Herring roe. 数の子.
Herring eggs are very small, but they stick together: the roe forms a single, cohesive mass (10 by 2 cm), with a firm, rubbery texture. The color is usually yellow. The roe is dried and then pickled in salt. It is rather expensive, but a fixed item in the New Year kitchen (osechi-ryori).
Herring also leave there eggs on kelp (konbu); this is called komochi konbu ("konbu with children") and is used as a very exclusive topping for sushi.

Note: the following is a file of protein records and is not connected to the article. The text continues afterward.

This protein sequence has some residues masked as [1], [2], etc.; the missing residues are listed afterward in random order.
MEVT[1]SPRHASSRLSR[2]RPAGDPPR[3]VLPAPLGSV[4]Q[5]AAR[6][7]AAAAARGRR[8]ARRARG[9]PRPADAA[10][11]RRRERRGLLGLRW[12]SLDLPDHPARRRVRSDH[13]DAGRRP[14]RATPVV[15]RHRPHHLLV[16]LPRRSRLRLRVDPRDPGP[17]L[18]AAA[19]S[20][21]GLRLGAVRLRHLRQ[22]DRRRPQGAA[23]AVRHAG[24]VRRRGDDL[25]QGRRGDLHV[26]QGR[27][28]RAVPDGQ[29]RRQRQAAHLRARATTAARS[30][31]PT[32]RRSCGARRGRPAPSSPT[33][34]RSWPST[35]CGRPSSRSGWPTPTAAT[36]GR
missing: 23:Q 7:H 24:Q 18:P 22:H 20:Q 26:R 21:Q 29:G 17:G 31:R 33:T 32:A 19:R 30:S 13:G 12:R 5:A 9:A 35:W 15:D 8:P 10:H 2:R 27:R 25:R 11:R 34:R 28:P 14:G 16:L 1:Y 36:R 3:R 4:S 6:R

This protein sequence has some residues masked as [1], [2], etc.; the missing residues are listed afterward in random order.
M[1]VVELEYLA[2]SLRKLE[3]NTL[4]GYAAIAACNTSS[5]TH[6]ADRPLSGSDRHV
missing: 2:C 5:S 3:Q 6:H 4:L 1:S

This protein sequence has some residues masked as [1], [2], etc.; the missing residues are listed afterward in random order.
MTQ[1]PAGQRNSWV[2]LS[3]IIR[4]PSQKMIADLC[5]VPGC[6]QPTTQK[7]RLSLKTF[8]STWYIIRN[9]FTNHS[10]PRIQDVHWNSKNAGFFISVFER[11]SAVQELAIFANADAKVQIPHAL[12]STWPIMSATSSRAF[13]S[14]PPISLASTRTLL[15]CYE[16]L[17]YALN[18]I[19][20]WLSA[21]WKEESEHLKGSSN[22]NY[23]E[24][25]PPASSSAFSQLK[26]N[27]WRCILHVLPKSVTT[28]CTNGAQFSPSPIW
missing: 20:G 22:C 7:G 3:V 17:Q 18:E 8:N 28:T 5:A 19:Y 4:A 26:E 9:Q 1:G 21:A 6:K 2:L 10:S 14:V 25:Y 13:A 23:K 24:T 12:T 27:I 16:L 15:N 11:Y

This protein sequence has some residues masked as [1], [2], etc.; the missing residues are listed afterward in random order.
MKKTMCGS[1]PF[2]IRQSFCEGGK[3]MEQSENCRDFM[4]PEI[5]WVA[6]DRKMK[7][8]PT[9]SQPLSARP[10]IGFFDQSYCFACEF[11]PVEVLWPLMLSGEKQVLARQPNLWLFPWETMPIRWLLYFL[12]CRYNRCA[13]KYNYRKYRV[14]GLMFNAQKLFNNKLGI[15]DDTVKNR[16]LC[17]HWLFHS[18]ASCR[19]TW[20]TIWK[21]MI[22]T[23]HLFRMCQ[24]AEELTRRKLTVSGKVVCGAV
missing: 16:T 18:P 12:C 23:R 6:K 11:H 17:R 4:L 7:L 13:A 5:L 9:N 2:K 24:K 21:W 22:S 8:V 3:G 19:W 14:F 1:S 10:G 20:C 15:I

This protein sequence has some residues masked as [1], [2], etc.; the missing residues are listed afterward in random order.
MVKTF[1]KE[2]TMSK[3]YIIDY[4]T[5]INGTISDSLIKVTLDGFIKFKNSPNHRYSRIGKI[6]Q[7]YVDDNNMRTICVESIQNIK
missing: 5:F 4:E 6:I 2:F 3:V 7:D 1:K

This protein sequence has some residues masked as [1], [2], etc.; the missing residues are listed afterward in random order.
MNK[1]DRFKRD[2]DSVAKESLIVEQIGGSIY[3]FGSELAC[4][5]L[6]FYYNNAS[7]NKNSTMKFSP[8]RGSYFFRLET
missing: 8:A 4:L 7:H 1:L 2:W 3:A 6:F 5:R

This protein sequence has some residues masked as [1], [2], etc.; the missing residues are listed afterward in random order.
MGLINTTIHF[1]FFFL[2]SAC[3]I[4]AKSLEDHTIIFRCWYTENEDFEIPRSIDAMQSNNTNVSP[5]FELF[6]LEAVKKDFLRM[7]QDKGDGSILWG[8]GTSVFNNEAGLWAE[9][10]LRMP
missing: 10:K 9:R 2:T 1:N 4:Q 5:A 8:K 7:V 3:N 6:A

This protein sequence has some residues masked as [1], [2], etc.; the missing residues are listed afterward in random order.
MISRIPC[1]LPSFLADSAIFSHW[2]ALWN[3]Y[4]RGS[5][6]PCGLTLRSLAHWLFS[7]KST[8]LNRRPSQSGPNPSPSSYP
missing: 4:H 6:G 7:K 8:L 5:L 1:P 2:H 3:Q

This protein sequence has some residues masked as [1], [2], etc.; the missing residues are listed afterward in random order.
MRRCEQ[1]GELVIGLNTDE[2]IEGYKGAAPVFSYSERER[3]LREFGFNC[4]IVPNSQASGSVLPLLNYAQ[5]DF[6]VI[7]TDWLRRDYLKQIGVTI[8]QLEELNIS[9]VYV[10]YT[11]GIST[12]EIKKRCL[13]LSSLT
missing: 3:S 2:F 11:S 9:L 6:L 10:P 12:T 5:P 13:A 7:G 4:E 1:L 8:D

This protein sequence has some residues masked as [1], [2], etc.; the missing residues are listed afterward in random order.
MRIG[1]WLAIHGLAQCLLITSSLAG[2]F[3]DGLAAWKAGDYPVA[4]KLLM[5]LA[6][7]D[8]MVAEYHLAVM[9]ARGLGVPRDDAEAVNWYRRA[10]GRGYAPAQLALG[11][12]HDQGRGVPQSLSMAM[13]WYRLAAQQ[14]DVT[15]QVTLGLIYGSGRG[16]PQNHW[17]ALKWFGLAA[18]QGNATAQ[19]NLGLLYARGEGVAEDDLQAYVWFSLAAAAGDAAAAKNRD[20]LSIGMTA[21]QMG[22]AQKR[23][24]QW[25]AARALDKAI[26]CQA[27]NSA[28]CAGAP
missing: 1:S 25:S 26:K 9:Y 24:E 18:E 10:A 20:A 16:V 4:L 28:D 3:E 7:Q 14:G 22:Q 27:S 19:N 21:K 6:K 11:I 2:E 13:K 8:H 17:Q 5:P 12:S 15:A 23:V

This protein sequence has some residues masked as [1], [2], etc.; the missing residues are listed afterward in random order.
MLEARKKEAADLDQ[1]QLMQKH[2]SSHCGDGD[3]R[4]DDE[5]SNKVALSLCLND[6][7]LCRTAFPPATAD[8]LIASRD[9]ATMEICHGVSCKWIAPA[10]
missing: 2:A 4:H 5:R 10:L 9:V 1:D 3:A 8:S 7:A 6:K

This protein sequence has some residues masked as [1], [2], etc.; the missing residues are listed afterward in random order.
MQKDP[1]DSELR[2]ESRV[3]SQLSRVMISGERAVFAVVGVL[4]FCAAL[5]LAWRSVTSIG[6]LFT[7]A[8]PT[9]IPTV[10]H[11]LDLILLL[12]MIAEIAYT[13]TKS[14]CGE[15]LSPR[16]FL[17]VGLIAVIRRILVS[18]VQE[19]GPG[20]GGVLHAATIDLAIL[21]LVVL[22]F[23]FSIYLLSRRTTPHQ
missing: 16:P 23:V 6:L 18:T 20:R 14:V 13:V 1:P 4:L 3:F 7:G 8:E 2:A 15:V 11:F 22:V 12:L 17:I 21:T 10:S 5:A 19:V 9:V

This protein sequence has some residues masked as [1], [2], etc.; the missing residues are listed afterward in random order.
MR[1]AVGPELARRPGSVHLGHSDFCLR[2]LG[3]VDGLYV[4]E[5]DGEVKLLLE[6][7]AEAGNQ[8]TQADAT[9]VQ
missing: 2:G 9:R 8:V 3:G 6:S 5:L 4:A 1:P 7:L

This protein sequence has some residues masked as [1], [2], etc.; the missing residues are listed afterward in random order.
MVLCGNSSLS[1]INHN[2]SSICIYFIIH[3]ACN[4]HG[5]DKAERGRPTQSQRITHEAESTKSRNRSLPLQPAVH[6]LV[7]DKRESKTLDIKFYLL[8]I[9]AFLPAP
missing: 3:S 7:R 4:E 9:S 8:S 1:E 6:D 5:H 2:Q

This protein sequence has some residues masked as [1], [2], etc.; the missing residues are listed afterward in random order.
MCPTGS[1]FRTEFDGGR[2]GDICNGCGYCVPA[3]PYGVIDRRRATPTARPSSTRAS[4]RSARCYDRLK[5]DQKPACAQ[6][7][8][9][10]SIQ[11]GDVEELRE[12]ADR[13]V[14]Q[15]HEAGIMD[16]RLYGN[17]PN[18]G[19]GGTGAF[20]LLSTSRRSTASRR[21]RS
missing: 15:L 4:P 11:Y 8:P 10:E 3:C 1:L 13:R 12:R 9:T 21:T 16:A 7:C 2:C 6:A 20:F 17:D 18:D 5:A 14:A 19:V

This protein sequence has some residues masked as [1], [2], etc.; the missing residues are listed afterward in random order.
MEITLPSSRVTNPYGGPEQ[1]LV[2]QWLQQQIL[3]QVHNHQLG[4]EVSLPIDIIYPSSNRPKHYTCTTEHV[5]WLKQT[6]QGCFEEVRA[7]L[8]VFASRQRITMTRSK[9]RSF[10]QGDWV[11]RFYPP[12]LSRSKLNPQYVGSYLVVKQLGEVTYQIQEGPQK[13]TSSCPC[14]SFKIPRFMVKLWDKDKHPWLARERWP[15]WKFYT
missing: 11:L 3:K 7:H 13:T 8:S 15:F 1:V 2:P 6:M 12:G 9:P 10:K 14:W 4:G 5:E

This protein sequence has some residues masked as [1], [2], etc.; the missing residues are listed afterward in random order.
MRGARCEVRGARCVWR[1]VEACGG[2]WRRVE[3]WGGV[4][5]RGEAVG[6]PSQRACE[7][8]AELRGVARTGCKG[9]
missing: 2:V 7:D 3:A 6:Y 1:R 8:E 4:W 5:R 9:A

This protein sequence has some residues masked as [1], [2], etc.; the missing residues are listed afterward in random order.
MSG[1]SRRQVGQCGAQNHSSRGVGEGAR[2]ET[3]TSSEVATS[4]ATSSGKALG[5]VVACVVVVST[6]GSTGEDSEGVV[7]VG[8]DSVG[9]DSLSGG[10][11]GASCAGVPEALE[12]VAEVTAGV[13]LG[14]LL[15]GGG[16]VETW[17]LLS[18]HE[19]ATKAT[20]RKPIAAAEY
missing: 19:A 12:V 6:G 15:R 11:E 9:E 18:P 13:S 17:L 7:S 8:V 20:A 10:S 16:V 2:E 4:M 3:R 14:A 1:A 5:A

Kazunoko is first mentioned in documents of the 16th century, when it was offered as a present to the then shogun Ashikaga Yoshiteru.
Because "kazunoko" means "numerous offspring," it became a typical New Year food with a lucky name.
[Photo Ad Blankestijn]